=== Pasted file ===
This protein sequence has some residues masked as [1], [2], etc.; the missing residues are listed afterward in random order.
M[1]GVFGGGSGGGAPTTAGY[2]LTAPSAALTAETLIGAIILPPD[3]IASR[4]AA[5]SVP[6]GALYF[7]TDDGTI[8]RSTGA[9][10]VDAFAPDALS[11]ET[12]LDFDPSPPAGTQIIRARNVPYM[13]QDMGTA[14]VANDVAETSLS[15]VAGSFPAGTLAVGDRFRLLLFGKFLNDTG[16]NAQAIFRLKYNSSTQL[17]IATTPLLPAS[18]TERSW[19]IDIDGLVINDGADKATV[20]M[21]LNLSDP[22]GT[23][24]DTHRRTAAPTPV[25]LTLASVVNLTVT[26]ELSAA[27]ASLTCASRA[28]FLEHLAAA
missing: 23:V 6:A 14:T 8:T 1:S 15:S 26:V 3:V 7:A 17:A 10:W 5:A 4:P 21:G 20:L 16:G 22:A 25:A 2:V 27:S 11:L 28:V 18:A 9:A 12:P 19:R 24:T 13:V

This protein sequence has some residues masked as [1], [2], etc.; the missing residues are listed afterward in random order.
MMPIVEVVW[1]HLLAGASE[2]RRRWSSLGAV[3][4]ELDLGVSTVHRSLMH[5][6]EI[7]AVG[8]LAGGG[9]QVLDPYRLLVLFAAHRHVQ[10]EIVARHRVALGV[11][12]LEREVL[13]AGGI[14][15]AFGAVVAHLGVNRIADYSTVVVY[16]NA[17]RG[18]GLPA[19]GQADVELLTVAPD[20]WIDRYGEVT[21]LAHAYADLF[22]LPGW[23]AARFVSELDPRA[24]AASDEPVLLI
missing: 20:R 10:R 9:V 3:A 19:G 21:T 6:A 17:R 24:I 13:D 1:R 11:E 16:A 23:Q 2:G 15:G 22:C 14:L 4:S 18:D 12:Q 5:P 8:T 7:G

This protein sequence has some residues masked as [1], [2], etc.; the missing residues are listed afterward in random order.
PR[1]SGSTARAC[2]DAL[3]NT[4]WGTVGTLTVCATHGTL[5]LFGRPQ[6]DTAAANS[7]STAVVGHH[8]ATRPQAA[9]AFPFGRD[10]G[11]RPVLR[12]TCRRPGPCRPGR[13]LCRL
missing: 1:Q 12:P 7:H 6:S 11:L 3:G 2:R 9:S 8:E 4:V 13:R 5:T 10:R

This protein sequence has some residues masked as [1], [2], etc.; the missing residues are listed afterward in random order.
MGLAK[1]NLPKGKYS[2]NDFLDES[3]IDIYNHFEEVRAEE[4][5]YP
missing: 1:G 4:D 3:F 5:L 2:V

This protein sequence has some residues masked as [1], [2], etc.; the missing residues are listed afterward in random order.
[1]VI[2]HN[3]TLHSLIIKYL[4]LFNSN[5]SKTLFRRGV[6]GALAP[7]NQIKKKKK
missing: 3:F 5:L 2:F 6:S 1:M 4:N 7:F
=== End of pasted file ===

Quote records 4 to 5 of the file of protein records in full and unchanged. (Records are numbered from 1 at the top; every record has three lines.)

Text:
This protein sequence has some residues masked as [1], [2], etc.; the missing residues are listed afterward in random order.
MGLAK[1]NLPKGKYS[2]NDFLDES[3]IDIYNHFEEVRAEE[4][5]YP
missing: 1:G 4:D 3:F 5:L 2:V

This protein sequence has some residues masked as [1], [2], etc.; the missing residues are listed afterward in random order.
[1]VI[2]HN[3]TLHSLIIKYL[4]LFNSN[5]SKTLFRRGV[6]GALAP[7]NQIKKKKK
missing: 3:F 5:L 2:F 6:S 1:M 4:N 7:F